In a recent report NABERS: Lessons from Twelve Years of Performance Based Ratings in Australia, Exergy Australia Pty Ltd managing director Paul Bannister talked about the lessons learned since the rating was introduced and described a number of challenges which lie ahead.
Bannister argues the success of NABERS is demonstrated by its widespread industry adoption. Starting with only a few ratings in 1999, the system grew to a market penetration of 66 per cent for energy by floor area and 41 per cent for water ratings by 2011.
Along the way, it has encouraged commercial property owners to aim higher. Major portfolio investors such as Investa, Colonial First State and General Property Trust boast portfolio rating improvements from 2.6, 2.6 and 2.7 stars in 2003, 2005 and 2006, respectively, to averages of 3.99, 4.1 and 4.6 stars in 2011. Over the six year period ending 2011, Investa delivered a 43 per cent improvement in portfolio emissions and water consumption intensity.
Bannister also talks about how NABERS has expanded in scope and now includes ratings for hotels and shopping centres as well as incorporating performance based tools for office indoor environment and waste.
He lists three important factors that contributed to the scheme’s success:
1) Base Building/Tenancy Split
Unlike some other schemes such as Energy Star, NABERS allowed for a separate rating of the base building in a manner which is independent of the tenants, meaning that a base building’s rating can be used as a generic measure of building efficiency irrespective of current tenant behaviour.
The ability to do this encouraged owners to upgrade building stock knowing that by doing so they would get the benefits of higher ratings no matter how their tenants responded.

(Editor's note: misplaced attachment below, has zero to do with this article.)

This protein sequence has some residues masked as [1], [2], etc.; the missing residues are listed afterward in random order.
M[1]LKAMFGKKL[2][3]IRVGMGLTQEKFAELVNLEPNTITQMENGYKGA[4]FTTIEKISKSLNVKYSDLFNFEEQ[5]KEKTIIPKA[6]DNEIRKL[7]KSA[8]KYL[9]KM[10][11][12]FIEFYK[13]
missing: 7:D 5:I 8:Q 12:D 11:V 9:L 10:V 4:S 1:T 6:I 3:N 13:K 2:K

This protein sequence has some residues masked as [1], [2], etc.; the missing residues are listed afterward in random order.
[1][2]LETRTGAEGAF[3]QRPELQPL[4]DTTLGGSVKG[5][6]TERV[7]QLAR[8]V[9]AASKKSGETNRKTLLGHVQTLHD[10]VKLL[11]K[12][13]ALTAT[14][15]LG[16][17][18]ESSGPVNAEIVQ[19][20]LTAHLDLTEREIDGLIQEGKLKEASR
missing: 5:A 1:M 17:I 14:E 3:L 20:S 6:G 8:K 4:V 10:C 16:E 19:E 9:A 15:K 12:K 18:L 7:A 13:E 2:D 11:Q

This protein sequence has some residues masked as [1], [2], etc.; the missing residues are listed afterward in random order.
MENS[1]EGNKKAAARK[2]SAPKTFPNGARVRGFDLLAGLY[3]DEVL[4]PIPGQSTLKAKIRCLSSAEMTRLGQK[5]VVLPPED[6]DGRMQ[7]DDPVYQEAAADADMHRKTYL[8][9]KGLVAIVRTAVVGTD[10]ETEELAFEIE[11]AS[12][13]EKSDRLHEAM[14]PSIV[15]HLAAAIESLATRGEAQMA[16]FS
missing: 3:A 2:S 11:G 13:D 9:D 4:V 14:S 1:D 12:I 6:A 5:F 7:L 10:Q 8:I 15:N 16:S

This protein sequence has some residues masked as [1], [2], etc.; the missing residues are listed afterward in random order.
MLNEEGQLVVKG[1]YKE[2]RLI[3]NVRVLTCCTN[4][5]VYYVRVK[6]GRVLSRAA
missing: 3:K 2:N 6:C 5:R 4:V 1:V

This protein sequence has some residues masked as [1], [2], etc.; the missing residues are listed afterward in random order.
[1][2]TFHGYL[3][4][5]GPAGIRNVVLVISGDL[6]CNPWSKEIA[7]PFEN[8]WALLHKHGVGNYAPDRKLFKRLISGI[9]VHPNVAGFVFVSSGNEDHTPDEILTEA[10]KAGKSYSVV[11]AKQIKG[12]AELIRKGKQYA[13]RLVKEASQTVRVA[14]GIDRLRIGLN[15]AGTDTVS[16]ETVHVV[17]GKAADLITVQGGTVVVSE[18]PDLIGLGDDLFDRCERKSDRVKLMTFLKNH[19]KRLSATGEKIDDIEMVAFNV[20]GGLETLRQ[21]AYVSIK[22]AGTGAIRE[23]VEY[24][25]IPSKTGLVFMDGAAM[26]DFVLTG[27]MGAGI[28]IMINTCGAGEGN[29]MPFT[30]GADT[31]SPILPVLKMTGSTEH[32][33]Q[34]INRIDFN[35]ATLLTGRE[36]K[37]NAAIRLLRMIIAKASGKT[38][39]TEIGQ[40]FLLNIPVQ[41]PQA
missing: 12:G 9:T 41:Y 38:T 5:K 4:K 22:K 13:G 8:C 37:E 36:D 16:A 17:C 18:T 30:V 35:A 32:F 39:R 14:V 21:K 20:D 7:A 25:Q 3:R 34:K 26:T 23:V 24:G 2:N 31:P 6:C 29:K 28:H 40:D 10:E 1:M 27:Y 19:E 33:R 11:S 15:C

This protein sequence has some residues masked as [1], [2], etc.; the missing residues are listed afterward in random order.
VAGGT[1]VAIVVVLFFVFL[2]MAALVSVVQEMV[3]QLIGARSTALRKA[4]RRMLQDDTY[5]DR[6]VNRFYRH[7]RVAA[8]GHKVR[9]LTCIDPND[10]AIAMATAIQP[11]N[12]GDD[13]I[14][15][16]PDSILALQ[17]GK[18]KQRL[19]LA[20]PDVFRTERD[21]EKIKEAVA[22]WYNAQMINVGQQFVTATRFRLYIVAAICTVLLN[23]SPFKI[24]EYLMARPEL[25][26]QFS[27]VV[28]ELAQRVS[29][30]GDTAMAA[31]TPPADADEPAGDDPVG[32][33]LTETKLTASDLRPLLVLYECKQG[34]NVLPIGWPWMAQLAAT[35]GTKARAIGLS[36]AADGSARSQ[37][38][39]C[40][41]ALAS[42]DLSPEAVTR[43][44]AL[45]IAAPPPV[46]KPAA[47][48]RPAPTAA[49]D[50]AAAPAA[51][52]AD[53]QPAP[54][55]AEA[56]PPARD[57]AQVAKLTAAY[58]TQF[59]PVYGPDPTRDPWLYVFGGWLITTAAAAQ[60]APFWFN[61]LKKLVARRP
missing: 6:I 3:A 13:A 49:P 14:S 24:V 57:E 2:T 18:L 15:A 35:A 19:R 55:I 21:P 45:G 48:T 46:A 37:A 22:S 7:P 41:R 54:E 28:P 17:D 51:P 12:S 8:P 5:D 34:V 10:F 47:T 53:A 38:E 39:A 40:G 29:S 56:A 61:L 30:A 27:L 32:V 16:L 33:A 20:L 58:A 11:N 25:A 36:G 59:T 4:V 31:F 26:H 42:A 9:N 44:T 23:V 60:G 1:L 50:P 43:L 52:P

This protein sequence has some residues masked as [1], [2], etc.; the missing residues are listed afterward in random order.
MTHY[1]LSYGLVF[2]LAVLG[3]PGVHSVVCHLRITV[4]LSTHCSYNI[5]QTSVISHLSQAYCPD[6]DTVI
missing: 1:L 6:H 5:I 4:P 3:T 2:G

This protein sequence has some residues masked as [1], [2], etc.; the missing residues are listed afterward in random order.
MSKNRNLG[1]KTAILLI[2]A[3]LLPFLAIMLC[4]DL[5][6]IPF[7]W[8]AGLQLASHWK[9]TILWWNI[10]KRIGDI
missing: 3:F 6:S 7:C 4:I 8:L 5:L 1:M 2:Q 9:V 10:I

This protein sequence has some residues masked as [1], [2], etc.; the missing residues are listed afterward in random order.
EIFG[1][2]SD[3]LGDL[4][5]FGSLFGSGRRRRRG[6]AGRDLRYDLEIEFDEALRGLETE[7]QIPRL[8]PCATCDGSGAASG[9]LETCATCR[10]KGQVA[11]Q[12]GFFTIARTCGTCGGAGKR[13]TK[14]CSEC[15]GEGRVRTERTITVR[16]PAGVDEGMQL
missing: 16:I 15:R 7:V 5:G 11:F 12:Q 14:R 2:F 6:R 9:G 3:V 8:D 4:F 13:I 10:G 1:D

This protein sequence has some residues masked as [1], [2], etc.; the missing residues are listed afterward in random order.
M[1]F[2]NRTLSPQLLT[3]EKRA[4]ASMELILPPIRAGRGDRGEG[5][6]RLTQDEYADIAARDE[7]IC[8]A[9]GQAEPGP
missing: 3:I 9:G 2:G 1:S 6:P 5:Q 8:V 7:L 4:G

2) Government Procurement
As tenants, public sector clients are large, long-term and low-risk, meaning an ability to attract them influences building valuation for the better.
Therefore, Bannister says, incorporation of the base building ratings into government procurement requirements played a significant role in turning the NABERS rating tool from an object of technical interest to one of commercial interest.
3) Corporate Sustainability
As the benefits of healthy and sustainable buildings become better known to corporate tenants, the ability of building owners to differentiate their buildings on environmental grounds through ratings systems such as NABERS and Green Star has become increasingly important.
Bannister says the NABERS story to date has delivered important lessons. Achievements of energy/water use reductions of 40 per cent or more are feasible using only conventional technology, while ratings of 5.5 are possible with modulations of standard technology. Ratings in sectors such as offices and retail are particularly effective in driving market transformation due to the demand of tenants and the general public for healthy and socially responsible office and retail space. This effect is less noticeable in hotels, where consumer drivers are not as strong.
There have, however, also been challenges. Regulation for mandatory buildings ratings through mechanisms such as the Building Energy Efficiency Disclosure Act, for example, have brought politics into the equation and made system change more difficult.
Overall, however, Bannister says, the story of NABERS in Australia to date has been one of enormous success.